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Addition and the Aggregate: Getting Students to Revise and Edit

I’m coming to the time in the semester when I focus more on getting students to revise and edit their essays. After we finish our third major project, we will move into portfolio revision in the period after Thanksgiving. For this portfolio work, I ask students to revisit essays and projects they created earlier in the semester and rethink (practice deep revision) on at least one section of each project while making needed corrections throughout. I offer a major grade boost in that the revised version of a project counts for more of the overall grade than the original graded essay.  I build in revision during the drafting process throughout the term. Students exchange peer review drafts, help each other invent and shape topics, practice writing intriguing introductions, create outlines, and engage in many similar writing process activities. Several of my students also visit the writing and reading center.

I know the research shows that such writing workshop activities decrease the rate of plagiarism and increase the likelihood of success with writing projects in other classes. However, I’m always amazed at how few changes are made to drafts through this process. For most of my students (⅔ of any given class), once a complete draft meeting the basic requirements has been composed, it’s very difficult to elicit major changes even after offering a bonus grade incentive. Many of the changes made are cosmetic, and sometimes even very basic editing problems noted (by me in a grading rubric!) in earlier drafts are left unchanged in portfolio drafts. Maybe there’s a complete draft superstition. Maybe students think “Well it’s done now, but if I mess with it and make too many changes, I’ll break it.”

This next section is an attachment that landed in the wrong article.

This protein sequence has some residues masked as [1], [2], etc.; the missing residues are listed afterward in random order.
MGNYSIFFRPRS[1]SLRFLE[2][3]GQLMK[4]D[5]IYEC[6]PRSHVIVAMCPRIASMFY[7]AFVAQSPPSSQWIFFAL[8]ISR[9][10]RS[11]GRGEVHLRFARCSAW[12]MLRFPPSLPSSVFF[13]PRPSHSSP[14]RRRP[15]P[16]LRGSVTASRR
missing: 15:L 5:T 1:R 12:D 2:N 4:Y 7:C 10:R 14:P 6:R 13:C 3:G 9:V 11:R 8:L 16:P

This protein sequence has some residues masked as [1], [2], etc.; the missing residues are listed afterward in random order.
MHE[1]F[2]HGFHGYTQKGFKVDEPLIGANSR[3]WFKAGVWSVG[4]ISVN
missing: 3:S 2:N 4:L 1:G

The latest tactic I’ve been using, with a bit more success, is describing potential revisions in terms of what’s “missing.” For example, rather than say “your logic is flawed in your discussion of X,” I’m more likely to say “your discussion of X is missing evidence and examples to support an appeal to logic.” Even something as basic as “vague pronoun reference” can be described this way: “Intense use of generic pronouns in paragraph Y is creating placeholders for missing details and examples.” There is a point where I just have to say “you need to edit for Z error” or “your phrasing here is confusing,” but I’m finding that the more I can get students to think in terms of adding what is missing, the more their final drafts change. Yes, new mistakes may be introduced in the process, but the addition process seems to help them create a stronger piece of writing in the aggregate. Maybe they catch typos and confusing phrasing as they rework a passage to add something that’s missing.

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